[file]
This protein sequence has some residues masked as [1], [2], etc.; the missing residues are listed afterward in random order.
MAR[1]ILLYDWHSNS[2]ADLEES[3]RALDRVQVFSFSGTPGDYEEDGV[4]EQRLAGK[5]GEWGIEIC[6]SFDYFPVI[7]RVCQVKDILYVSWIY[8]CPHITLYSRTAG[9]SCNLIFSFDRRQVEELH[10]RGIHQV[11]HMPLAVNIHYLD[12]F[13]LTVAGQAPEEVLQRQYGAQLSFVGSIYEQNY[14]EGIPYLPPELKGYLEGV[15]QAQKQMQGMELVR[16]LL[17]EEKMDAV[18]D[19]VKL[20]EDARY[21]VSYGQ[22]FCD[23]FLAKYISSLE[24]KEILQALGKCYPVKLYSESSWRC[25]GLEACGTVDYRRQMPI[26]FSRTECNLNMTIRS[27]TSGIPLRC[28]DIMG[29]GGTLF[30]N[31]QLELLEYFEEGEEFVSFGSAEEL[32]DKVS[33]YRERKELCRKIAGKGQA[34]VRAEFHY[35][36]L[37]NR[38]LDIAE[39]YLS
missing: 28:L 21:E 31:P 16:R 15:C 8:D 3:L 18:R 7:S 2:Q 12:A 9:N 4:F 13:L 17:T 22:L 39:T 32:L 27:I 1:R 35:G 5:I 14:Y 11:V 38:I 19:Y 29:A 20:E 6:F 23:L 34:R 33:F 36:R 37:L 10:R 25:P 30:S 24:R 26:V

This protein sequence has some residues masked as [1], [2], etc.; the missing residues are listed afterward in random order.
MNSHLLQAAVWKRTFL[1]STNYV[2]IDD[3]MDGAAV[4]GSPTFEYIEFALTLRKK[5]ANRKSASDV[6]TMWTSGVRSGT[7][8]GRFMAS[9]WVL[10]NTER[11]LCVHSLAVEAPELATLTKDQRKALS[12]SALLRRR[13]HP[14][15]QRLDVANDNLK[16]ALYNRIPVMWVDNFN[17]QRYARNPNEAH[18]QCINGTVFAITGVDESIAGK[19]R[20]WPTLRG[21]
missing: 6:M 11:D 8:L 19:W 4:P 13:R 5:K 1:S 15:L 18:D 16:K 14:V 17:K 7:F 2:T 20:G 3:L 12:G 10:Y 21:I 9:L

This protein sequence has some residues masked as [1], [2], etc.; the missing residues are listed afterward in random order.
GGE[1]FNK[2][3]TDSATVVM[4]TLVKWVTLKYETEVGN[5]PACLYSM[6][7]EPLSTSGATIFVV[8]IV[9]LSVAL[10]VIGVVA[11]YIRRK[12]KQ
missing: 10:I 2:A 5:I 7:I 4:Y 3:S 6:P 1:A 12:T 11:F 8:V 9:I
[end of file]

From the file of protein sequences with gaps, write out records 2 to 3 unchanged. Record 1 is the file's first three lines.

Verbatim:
This protein sequence has some residues masked as [1], [2], etc.; the missing residues are listed afterward in random order.
MNSHLLQAAVWKRTFL[1]STNYV[2]IDD[3]MDGAAV[4]GSPTFEYIEFALTLRKK[5]ANRKSASDV[6]TMWTSGVRSGT[7][8]GRFMAS[9]WVL[10]NTER[11]LCVHSLAVEAPELATLTKDQRKALS[12]SALLRRR[13]HP[14][15]QRLDVANDNLK[16]ALYNRIPVMWVDNFN[17]QRYARNPNEAH[18]QCINGTVFAITGVDESIAGK[19]R[20]WPTLRG[21]
missing: 6:M 11:D 8:L 19:W 4:P 13:R 5:K 1:S 15:L 18:D 16:K 14:V 17:K 7:F 2:T 20:G 3:L 12:G 10:Y 21:I 9:L

This protein sequence has some residues masked as [1], [2], etc.; the missing residues are listed afterward in random order.
GGE[1]FNK[2][3]TDSATVVM[4]TLVKWVTLKYETEVGN[5]PACLYSM[6][7]EPLSTSGATIFVV[8]IV[9]LSVAL[10]VIGVVA[11]YIRRK[12]KQ
missing: 10:I 2:A 5:I 7:I 4:Y 3:S 6:P 1:A 12:T 11:F 8:V 9:I